DMA transfers in parallel 2-way SLI with 2 GTX 280

Hi all,

My program transfers large amounts of data (256 mb with one call of cudaMemcpy() for example) in the cycle from host to device memory using DMA. I use two work threads and each of them uses cudaSetDevice() to set device for GPU executions.
All seem to work fine but I’m confused with the timing results of cudaMemcpy() calls! Sometimes this transfers work two times faster than the same transfers in a single work thread. And sometimes my program shows that the transfer was performed in 0 ms! How can that be possible with synchronous cudaMemcpy() function? And what’s happening when DMA transfers overlap (two work threads call DMA transfer at the same time)?

Also I want to add, that I ran into this only on Windows (Windows XP in particular) and on Linux timing results of the same program are fine (but much slower than in Windows).

All this runs on:
Windows XP SP2
CUDA 2.1
2-way SLI with 2 GTX 280

Thanks for your help
Denis

When you say 0 ms does that literally mean zero or does the call still take a couple microseconds to execute? I’m not sure I understand the part about twice as fast either. Do you have any code you could post? What version of PCI Express are you running this on and what speeds do you see under Linux?

Thanks for your answer!

When I said 0 ms I meant that this code in my program

GET_TIME(st);

//cst = clock();

if(is_single)

	_sp->retrieve(dev_F, segment_index);

else

	_sp->retrieve(dev_Fd, segment_index);

GET_TIME(et);

if (TIMING) printf("\tthread index %d: segment %d: iteration %d: memory copy time: %.3fs\n",	dev_index, segment_index, k, et - st);

//cet = clock();

//if (TIMING) printf("\tthread index %d: segment %d: iteration %d: memory copy time(time.h): %d\n",	dev_index, segment_index, k-1, cet - cst);

prints something like this

thread index 0: segment 0: iteration 1: memory copy time: 0.000s

Here is the retrieve() function

template<typename T>

void MemoryStorage<T>::retrieve(cudaArray* ptr)

{

	CUDA_FUNCTION_CALL(cudaMemcpy2DToArray(ptr, 0, 0, this->_ptr, sizeof(T) * this->_N, sizeof(T) * this->_N, this->_segment_size / this->_N, cudaMemcpyHostToDevice));

}

I defined GET_TIME() macro as

#define GET_TIME(t)	 if (true){SYSTEMTIME time_t;GetSystemTime(&time_t); t = time_t.wMilliseconds / 1000.0 + time_t.wSecond + time_t.wMinute * 60.0 + time_t.wHour * 60.0 * 60.0;}

I also tried to measure time with the help of clock() function from time.h (commented out lines) and got the same results. So 0 ms means that execution time of cudaMemcpy2DToArray < 1 ms while the size of data is 256MB.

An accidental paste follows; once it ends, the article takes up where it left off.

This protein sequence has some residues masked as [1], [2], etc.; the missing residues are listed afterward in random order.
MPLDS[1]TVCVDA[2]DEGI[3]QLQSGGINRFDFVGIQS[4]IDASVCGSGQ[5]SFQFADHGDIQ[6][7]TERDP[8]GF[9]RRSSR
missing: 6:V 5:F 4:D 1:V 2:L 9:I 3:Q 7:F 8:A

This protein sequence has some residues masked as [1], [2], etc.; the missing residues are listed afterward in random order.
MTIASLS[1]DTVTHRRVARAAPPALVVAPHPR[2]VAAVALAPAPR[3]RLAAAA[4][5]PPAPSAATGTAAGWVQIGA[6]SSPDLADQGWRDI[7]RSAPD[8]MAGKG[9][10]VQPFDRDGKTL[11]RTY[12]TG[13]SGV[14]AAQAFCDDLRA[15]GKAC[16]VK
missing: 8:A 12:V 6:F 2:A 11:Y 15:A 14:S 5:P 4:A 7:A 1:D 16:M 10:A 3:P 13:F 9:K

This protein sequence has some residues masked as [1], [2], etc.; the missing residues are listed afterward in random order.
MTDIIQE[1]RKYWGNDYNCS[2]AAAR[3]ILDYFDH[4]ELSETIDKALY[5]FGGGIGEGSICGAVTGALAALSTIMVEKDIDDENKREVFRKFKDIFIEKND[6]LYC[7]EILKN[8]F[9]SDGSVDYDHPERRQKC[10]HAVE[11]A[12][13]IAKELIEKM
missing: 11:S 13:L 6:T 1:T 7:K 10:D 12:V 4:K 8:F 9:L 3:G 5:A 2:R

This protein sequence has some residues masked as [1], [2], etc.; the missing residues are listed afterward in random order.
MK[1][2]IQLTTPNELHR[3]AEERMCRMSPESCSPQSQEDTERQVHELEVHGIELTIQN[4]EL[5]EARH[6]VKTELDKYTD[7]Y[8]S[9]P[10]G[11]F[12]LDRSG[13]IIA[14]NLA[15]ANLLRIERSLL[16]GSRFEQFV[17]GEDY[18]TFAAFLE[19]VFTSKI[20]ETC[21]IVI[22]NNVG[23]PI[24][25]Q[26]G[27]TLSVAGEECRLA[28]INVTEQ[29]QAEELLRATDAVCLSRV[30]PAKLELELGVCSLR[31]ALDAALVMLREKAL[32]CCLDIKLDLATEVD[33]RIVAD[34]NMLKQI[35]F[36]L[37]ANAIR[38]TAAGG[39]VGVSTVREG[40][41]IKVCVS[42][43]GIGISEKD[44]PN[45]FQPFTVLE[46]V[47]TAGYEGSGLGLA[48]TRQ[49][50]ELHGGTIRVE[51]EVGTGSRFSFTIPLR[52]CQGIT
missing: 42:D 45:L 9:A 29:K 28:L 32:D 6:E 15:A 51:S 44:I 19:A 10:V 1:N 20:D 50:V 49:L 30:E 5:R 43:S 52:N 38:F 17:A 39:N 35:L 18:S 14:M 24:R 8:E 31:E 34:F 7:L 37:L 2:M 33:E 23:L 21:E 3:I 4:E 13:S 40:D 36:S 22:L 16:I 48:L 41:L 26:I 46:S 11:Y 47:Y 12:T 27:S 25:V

About twice faster:

the whole cycle where I execute this data transfers looks like this

while (++k != _K + 1 && !_stop){

			sync_cpu_threads();

			_stop = true;

			CUDA_FUNCTION_CALL(cudaMemcpy(dev_x_M, _host_x_M, sizeof(T) * _M, cudaMemcpyHostToDevice));

			for (int segment_index = dev_index; segment_index < _segments_count; segment_index += this->_dev_count){

				__int64 x_segment_size = _sp->size(segment_index) / _M;

				__int64 start_index = x_segment_size * segment_index;

				

				GET_TIME(st);

				//cst = clock();

				if(is_single)

					_sp->retrieve(dev_F, segment_index);

				else

					_sp->retrieve(dev_Fd, segment_index);

				GET_TIME(et);

				if (TIMING)	printf("\tthread index %d: segment %d: iteration %d: memory copy time: %.3fs\n",	dev_index, segment_index, k, et - st);

				//cet = clock();

				//if (TIMING)	printf("\tthread index %d: segment %d: iteration %d: memory copy time(time.h): %d\n",	dev_index, segment_index, k-1, cet - cst);

												

				if(is_single)

					CUDA_FUNCTION_CALL(cudaBindTextureToArray(texRefA, dev_F));

				/*else

					CUDA_FUNCTION_CALL(cudaBindTextureToArray(texRefAd, dev_F));*/

				

				CUDA_FUNCTION_CALL(cudaMemcpy(dev_x, _host_x + start_index, sizeof(T) * x_segment_size, cudaMemcpyHostToDevice));

				if (TRACE) printf("\tthread index %d: segment %d: iteration %d\n",	dev_index, segment_index, k);

				

				host_stop = 1;

				CUDA_FUNCTION_CALL(cudaMemcpy(dev_stop, &host_stop, sizeof(int) * 1, cudaMemcpyHostToDevice));

				//will use memset instead of memcpy

				GET_TIME(st);

				//cst = clock();

				if(is_single)

					iteration_v1<<< blocks, threads >>>((float*)dev_x, (float*)dev_x_M, (float*)dev_g, _M, start_index, (float)_epsilon, dev_stop);

				else

					iteration_v1d<<< blocks, threads >>>((double*)dev_x, (double*)dev_x_M, (double*)dev_g, (double*)dev_Fd, _M, start_index, (double)_epsilon, dev_stop);

		

				e = cudaThreadSynchronize();

				GET_TIME(et);